Universal Visions: Neuroscience and Recurrent Characteristics of World Palaeoart

01st December 2009

Ben Watson

PhD, Centre for Classics and Archaeology, University of Melbourne, March 2009

Palaeoart includes a diverse range of art-like manifestations, predominantly comprising rock art and portable art objects, dating from the Pleistocene right through to the Holocene. A fascinating aspect of palaeoart is that striking commonalities or parallels may be observed worldwide. These parallels include a range of recurrent abstract-geometric motifs and patterns, figurative subjects and themes. Similarities in the ways in which this content is executed may also be found. Despite various attempts, these commonalities have not yet been adequately explained. Positioned within a structuralist framework, this thesis considers recent breakthroughs in neuroscience as a means of understanding them. Specifically, it examines the role of human perceptual-neurophysiological universals in governing palaeoart production, and argues for a basis of artistic parallels in aspects of the evolved neurobiology shared by all normal humans. The rock art of hunter-gatherer societies constitutes more than 90% of known prehistoric art, and the scope of the study is limited to palaeoart attributed to pre-European contact, pre-literate hunter-gatherer societies. The temporal scope of the study varies with the evidence discussed.

The approach taken is partly informed by recent studies that have used neuroimaging techniques such as functional magnetic resonance imaging (fMRI) to reveal brain activation patterns associated with the perception of different types of visual stimuli. It is further informed by a wide range of additional neuroscientific and perceptual experimentation data relevant to palaeoart imagery. The value of considering human universals as a means of answering the questions how and why the same forms recur in palaeoart around the world is addressed. The approach provides a sound alternative to simplistic interpretations such as cultural diffusion based solely on visual resemblances between the arts of widely separated regions. The examination of palaeoart in light of neuroscientific data has major implications, ultimately revealing underlying reasons for the production of certain types of imagery. Abstract-geometric motifs and patterns, animals and parts of animals, and the human body and its parts are all shown to have special roles in visual information processing. It is found that shared aspects of the human nervous system influence conscious and unconscious preferences and decisions made in the process of creating graphic imagery, and that this has given rise to cross-cultural similarities in palaeoart. Recurrent forms in palaeoart are shown to be precisely those visual stimuli that are particularly powerful triggers of neural activity and correspond with prominent areas of the visual brain. These forms of visual imagery stimulate inherent neural mechanisms that have developed during human evolution specifically for the analysis of biologically significant aspects of the visual world. Palaeoart can thus be regarded as a kind of neuro-perceptual mirror demonstrating attributes and principles characteristic of human beings.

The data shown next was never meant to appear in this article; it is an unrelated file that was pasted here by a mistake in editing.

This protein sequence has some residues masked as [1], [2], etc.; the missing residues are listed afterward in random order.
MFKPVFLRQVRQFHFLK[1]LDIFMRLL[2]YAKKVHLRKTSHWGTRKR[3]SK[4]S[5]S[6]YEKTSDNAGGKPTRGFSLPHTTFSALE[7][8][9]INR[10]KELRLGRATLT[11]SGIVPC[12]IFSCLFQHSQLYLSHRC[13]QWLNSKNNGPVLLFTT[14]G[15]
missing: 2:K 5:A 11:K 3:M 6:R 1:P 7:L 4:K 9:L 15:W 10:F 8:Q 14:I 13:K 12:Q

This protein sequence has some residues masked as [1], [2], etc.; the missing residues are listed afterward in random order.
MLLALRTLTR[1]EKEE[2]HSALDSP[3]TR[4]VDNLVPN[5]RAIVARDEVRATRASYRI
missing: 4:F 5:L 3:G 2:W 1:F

Ben Watson
Universal Visions: Neuroscience and Recurrent Characteristics of World Palaeoart
December 2009
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Thesis Abstracts
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